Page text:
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MAP OF TWIN PEAKS BY DAVID LYNCH

Tuesday, January 29th, 2008

MAP OF TWIN PEAKS BY DAVID LYNCH

From Nigel Holmes’ out-of-print Pictorial Maps:

Before showing the pilot script of his revolutionary show Twin Peaks to executives at ABC television, director David Lynch drew a map to give them an idea of where the action would unfold. The peaks of the title, and the town they name, are clearly visible as white-topped mountains rising out of the modeled landscape. By creating a sense of place, Lynch made the town all the more believable. A straightforward map would have been dull by comparison and might have suggested that there was something intrinsically interesting avout the geography of the place. What was much more important to convey was the mood of the story, and it’s nicely captured in Lynch’s quirky drawing. Not many maps in this book attempt to convey both a mood and data, but it can be done, and Lynch’s map shows that information can be imbued with emotion and retain its factual authority.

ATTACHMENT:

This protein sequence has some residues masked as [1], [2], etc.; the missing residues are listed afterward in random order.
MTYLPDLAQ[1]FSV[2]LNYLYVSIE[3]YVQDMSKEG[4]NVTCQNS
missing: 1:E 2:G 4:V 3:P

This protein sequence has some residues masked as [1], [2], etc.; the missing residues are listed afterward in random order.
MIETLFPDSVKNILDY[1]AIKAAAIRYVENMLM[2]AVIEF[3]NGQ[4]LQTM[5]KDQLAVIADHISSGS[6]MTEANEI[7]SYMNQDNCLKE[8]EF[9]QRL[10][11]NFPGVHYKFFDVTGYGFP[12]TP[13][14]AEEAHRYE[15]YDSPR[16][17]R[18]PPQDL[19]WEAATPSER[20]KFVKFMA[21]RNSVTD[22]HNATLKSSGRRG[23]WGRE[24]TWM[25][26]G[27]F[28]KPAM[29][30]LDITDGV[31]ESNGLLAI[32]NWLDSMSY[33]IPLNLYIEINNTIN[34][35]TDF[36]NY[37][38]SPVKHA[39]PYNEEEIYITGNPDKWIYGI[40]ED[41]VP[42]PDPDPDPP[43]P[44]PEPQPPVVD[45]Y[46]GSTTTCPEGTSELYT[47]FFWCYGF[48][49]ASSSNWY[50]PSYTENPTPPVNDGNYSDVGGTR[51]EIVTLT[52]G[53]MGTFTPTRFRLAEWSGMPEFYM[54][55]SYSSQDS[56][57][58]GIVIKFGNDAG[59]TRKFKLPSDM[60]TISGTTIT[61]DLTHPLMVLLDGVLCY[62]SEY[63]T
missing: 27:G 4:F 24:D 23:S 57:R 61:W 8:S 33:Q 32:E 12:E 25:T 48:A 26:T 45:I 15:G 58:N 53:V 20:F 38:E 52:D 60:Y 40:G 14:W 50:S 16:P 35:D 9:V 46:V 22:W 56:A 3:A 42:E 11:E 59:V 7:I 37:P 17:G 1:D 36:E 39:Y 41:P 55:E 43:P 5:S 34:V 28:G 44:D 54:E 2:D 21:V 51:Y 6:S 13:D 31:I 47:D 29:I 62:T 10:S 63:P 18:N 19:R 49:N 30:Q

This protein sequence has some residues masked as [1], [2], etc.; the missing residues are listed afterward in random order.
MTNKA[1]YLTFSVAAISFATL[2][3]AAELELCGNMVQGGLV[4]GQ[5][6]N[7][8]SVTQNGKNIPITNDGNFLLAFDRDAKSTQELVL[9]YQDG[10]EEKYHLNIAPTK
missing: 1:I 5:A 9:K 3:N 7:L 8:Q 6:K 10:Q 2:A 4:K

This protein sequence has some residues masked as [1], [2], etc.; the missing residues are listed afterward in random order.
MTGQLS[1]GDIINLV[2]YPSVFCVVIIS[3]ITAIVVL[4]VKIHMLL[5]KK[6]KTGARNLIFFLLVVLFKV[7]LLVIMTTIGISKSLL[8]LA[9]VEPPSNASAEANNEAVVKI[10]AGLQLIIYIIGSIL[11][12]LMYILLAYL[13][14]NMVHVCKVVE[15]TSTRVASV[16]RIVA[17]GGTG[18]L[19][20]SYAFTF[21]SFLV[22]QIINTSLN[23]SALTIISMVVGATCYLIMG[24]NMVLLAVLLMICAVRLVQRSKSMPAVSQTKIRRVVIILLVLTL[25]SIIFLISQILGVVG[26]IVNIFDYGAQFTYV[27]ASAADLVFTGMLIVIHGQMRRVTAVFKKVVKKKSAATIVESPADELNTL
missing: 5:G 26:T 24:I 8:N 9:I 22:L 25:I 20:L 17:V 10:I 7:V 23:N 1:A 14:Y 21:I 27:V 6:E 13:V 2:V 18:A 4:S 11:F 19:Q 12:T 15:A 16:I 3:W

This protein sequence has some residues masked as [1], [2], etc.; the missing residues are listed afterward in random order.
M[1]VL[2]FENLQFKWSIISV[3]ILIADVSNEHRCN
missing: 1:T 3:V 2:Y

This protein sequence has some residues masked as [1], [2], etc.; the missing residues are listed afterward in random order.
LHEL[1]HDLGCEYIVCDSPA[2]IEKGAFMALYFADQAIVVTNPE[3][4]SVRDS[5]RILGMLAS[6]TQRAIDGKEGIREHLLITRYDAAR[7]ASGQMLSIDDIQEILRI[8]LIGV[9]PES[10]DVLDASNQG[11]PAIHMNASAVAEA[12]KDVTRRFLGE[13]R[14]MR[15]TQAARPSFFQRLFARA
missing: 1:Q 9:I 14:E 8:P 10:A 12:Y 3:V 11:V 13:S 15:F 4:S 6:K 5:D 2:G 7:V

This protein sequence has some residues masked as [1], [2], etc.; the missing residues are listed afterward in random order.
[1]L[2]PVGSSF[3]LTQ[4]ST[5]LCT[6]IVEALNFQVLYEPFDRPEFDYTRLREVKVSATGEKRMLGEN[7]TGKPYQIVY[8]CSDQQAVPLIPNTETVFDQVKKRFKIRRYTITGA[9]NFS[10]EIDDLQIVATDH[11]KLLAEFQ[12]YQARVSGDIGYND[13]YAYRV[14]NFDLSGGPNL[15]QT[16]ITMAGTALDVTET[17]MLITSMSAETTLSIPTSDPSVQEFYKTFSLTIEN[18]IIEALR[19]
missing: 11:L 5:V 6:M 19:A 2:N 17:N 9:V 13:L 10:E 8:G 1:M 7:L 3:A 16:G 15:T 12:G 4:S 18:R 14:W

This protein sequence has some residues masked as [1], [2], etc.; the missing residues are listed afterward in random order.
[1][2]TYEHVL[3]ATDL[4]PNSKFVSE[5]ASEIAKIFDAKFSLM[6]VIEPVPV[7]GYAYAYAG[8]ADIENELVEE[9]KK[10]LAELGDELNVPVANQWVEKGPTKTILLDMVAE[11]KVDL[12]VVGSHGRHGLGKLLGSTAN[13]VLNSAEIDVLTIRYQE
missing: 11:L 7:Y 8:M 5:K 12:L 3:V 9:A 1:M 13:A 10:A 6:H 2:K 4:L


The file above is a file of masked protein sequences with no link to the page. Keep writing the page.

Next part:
And more from Lynch:

We knew where everything was, and it helped us decide what mood each place had, and what could happen there. Then the characters just introduced themselves to us and walked into the story.

THE WRITER AS CARTOGRAPHER

Sunday, September 25th, 2005

HookingUp
(from HARPER’S, June 2005)

I’ve been taken lately with maps and storytelling. It started at Cambridge, where I did these rough “psychological” maps of London in Dickens’ Our Mutual Friend, continued during my senior project, and it got started again when I read a book called Maps of the Imagination: The Writer as Cartographer. In Maps, Peter Turchi, (who edited a book with Charles Baxter and teaches fiction at Warren Wilson College), writes about fiction using the metaphor of making maps. The sociology article containing the above graphic can be found here, and a collection of crazy network maps, here.



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